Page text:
• One Size Does Not Fit All

    One does NOT fit allWhen people find out I’m a massage therapist, they often ask me “simple questions” about how often I recommend getting massage, what type of massage they should get, what stretch they should do, or whether they should put ice or heat on an area of pain they’ve just described. I’m afraid I disappoint them with my answers of “it depends” or “I couldn’t possibly answer that without actually working on you.”

    To help explain, I invite you to walk with me down memory lane…

    If you’re anywhere near my age or older, you’ll remember back in the late 1980s when One Size clothing was all the rage. One size fits all. Make all of your shirts in only one size and sell them to everyone, regardless of their body size or shape. Genius! Unless, of course, you’re the customer. Because let’s face it… in reality, One Size fits no one. I’m 5′ 2″ and those shirts were like dresses on me; they came down to my knees and were so big around there was room to hide a small german shepard in there with me. When I met my 6’4″ husband way back in 1996, I still had a One Size concert tee (Gene Loves Jezebel in case you’re wondering – don’t judge… it was a cool tee 🙂 ), that I sometimes lounged around or slept in. It fit him like a regular T-shirt. So I stand corrected. One Size fits a few people, but very few… I mean, really…how many people do you know who are 6’4″ tall?

    Well, it’s the same idea when it comes to massage (or anything else for that matter). There is no set frequency with which everyone should get massage, stretch, ice an area, use heat, etc. There’s also no one magic technique that will take away everyone’s carpal tunnel pain, headache pain, hip pain, low back pain, etc. You get the idea.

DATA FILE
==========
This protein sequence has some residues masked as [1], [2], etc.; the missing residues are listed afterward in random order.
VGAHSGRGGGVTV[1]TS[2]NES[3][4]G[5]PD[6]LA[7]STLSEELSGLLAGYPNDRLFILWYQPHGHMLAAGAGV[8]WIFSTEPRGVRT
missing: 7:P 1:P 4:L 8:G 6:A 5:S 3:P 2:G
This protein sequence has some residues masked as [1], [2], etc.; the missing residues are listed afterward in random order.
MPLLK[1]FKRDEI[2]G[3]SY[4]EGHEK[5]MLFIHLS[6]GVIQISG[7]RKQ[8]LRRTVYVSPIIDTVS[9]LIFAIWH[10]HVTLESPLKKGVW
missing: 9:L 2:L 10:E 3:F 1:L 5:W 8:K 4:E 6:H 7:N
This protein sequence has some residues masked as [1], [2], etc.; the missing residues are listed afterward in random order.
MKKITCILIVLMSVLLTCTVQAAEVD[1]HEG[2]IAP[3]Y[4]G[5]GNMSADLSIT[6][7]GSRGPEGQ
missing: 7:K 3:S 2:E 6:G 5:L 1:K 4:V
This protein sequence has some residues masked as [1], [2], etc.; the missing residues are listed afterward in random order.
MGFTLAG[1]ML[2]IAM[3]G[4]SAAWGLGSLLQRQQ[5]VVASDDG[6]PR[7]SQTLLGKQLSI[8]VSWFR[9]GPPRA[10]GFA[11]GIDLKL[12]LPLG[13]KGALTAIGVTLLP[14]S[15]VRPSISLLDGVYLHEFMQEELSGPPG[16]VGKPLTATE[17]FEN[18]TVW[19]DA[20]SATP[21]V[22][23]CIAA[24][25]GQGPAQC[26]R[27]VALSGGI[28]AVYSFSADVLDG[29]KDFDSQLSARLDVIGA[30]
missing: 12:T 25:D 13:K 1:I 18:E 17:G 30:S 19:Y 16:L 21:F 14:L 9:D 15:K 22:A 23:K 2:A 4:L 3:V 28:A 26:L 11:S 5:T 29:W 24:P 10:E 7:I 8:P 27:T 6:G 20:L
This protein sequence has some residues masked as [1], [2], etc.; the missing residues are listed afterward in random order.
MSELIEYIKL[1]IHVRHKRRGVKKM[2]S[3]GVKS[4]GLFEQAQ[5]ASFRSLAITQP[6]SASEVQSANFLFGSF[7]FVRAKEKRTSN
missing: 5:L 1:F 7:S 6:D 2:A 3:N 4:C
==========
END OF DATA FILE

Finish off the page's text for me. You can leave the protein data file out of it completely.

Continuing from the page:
People with higher levels of stress and those with fewer stress management techniques at their disposal will generally need more frequent massage. Those with chronic pain will need a whole different set of techniques than someone with pain from an acute injury. One person’s back pain will vanish with the application of heat, another’s will worsen.

    So with that in mind, here are a few pointers to help you find a massage therapist that will treat you like an individual. Look for a therapist who:

    • Lists many techniques* on their website or brochure.
    • Speaks of integrative or integrated massage or bodywork (using multiple techniques in the same session to maximize your pain and stress relief)
    • Uses the phrase, “It depends.”
    • Speaks or writes about individualized treatment or sessions.
    • Doesn’t make specific claims about how they can help you until they do a thorough intake and actually massage you.
    • Speaks of working WITH you.
    • Involves you in the treatment process (uses your feedback about the previous session results to inform and guide the current session)

    *This in no way is intended to denigrate those who specialize in a specific technique. Sometimes what you need most is a specific technique, and if that’s the case you want someone who’s fully trained in that technique.

    Just to be clear: Being a technique specialist does not automatically make someone a one-size-fits-all therapist. It simply means they’re specialized.

    I’ve only just scratched the surface of this juicy topic. I could tell you tales for hours about therapists I’ve worked with who tell every single one of their clients the exact same home-care advice (sometimes called “homework”). There are hours more worth of tales based on blanket, sweeping statements therapists have made on professional forums about treating every case of [fill in a reason to get massage] exactly the same way. THESE are the one-size-fits-all therapists I want you to avoid.

    Have you ever been a client of a one-size-fits-all massage therapist? What was the experience like? Please share it in the comments below, so others can learn from your experience.

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